Fast forward to today, the "good times" I grown up had became the "bad times" of today. Today, young adults changes their mobile phone once in 2 years, a year or even in just a few months. My ex classmate told me curtly that installing an air conditioner unit in our HDB flat was "an absolute need." That, I suppose, is progress. Little did we realise, progress doesn't come free. In fact, we need to pay heavily for it. Though times were "bad" in those dark days of Singapore, many of our fathers managed to support our families single handed, though some mothers would do a bit of part time jobs to chip in a little. Many of these single income families paid up their HDB flats before retirement. Yes, times were bad. There wasn't enough money to buy walkman (probably the equivalent of our mobile phone cravings back then) for each and every teenager and we made do with simple food or even canned food instead of eating out in nice restaurants to post our meals via instagram today. Yet, those days were the happiest memories of my life. And the "dire" kampong days were the happiest memories of my parents' lives. I often wonder how unhappy will Singaporeans be if we have to take cranky buses today but our non air conditioned HDB flats can be fully paid before 50 years old. I really wonder how many of you will be less happy than today. So much for progress.


Like you, I am an introvert. Introverts are a minority community. The others would not understand the world inside an introvert's mind. But don't let that deter you in anything. There is a place for introverts anywhere in the world as there is a place for left handers. You'll get by and will pick up as you go along. Likewise, your wife may even learn to be more than what you bargain for, if she hang out with too many localised women here. heh. I suppose I never told anyone I did not understand a single word the DJs on radio were saying when I switch on the car radio in my early days. (I probably still don't) But I'm surviving.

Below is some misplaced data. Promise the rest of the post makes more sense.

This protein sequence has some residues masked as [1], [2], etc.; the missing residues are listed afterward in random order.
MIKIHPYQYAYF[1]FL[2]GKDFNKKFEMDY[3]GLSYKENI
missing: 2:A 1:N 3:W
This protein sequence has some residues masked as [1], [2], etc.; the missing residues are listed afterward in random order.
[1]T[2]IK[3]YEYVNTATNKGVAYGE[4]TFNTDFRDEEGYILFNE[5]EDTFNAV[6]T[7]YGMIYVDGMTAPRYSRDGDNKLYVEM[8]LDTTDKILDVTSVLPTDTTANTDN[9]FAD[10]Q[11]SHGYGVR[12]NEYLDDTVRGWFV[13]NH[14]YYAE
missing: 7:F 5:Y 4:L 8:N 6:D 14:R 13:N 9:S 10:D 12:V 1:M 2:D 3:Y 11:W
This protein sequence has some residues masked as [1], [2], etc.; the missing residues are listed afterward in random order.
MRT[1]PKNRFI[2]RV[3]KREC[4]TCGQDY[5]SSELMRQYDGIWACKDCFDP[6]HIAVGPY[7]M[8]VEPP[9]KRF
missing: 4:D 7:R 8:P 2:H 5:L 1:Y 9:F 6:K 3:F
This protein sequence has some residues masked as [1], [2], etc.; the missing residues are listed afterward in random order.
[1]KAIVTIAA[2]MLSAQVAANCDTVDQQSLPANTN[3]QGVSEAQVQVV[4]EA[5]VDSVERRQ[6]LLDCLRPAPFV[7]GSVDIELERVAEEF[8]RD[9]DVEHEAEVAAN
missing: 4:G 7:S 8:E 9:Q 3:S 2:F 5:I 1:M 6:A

One of my close buddies married a Vietnamese woman and had a baby boy. To date, he have not managed to successfully obtain a PR status for his wife. Without that, buying a HDB flat seems impossible, especially he is the sole breadwinner. Apparently in Singapore, men have to select certain women to love. I suppose that is progress too.


Thank you for writing to me. I wish you all the best in your goals. A year of our life is merely a page in a book. May you write a stunning adventure in every page from now on. Just remember to send me a copy of your book.

19 comments:

  1. This comment has been removed by the author.

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  2. Hi Ds,

    I can fully understand your current situation & emotions. I'm a fellow Singaporean son who served my time in the army for 2.5 years, not to mention the numerous ICTs.

    I'm also an accountant (married with a 2 year old boy) who is seeking to move to Australia in near future (i'm taking my IELTS on 2nd day of CNY, hence embarking on my 'journey' which hopefully will lead me to a SubClass 189 visa ) .what's your nominated occupation as I see External Auditor in the SOL ?


    Regards,
    WP

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  3. Thank you bro, for your very sincere reply. I read it twice, and my thoughts deeply resonate with yours. I will be updating you on my journey in time to come.

    Sincerely,
    DS